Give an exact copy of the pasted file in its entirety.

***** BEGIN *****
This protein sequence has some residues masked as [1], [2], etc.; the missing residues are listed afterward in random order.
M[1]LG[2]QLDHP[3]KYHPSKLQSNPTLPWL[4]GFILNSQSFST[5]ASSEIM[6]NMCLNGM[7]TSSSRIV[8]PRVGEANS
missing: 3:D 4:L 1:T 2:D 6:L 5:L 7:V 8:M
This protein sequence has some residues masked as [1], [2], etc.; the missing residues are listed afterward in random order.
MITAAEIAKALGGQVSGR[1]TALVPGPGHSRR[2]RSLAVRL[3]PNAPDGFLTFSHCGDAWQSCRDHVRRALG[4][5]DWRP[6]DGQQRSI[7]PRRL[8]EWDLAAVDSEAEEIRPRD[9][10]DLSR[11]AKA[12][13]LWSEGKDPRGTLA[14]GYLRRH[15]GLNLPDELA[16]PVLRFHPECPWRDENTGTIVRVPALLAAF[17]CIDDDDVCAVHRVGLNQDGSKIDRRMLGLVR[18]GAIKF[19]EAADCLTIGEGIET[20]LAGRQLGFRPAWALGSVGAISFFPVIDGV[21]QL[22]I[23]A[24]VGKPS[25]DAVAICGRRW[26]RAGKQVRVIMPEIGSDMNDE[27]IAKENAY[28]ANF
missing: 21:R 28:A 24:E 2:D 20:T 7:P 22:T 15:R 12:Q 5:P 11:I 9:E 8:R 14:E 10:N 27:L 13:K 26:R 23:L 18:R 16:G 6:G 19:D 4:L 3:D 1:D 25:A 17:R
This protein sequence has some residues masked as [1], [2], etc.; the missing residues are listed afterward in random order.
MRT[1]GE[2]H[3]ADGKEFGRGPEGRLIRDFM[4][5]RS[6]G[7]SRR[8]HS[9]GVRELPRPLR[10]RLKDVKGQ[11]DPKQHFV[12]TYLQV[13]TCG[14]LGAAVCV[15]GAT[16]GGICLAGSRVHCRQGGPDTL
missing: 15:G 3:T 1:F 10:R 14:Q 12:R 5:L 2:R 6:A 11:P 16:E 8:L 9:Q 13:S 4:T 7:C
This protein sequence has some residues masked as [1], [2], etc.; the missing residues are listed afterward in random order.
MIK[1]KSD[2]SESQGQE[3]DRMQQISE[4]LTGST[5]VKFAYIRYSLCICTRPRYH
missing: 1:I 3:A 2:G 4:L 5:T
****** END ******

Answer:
This protein sequence has some residues masked as [1], [2], etc.; the missing residues are listed afterward in random order.
M[1]LG[2]QLDHP[3]KYHPSKLQSNPTLPWL[4]GFILNSQSFST[5]ASSEIM[6]NMCLNGM[7]TSSSRIV[8]PRVGEANS
missing: 3:D 4:L 1:T 2:D 6:L 5:L 7:V 8:M
This protein sequence has some residues masked as [1], [2], etc.; the missing residues are listed afterward in random order.
MITAAEIAKALGGQVSGR[1]TALVPGPGHSRR[2]RSLAVRL[3]PNAPDGFLTFSHCGDAWQSCRDHVRRALG[4][5]DWRP[6]DGQQRSI[7]PRRL[8]EWDLAAVDSEAEEIRPRD[9][10]DLSR[11]AKA[12][13]LWSEGKDPRGTLA[14]GYLRRH[15]GLNLPDELA[16]PVLRFHPECPWRDENTGTIVRVPALLAAF[17]CIDDDDVCAVHRVGLNQDGSKIDRRMLGLVR[18]GAIKF[19]EAADCLTIGEGIET[20]LAGRQLGFRPAWALGSVGAISFFPVIDGV[21]QL[22]I[23]A[24]VGKPS[25]DAVAICGRRW[26]RAGKQVRVIMPEIGSDMNDE[27]IAKENAY[28]ANF
missing: 21:R 28:A 24:E 2:D 20:T 7:P 22:T 15:R 12:Q 5:P 11:I 9:E 8:R 14:E 10:N 27:L 13:K 26:R 23:L 18:R 16:G 6:G 19:D 4:L 3:D 1:D 25:A 17:R
This protein sequence has some residues masked as [1], [2], etc.; the missing residues are listed afterward in random order.
MRT[1]GE[2]H[3]ADGKEFGRGPEGRLIRDFM[4][5]RS[6]G[7]SRR[8]HS[9]GVRELPRPLR[10]RLKDVKGQ[11]DPKQHFV[12]TYLQV[13]TCG[14]LGAAVCV[15]GAT[16]GGICLAGSRVHCRQGGPDTL
missing: 15:G 3:T 1:F 10:R 14:Q 12:R 5:L 2:R 6:A 11:P 16:E 8:L 9:Q 13:S 4:T 7:C
This protein sequence has some residues masked as [1], [2], etc.; the missing residues are listed afterward in random order.
MIK[1]KSD[2]SESQGQE[3]DRMQQISE[4]LTGST[5]VKFAYIRYSLCICTRPRYH
missing: 1:I 3:A 2:G 4:L 5:T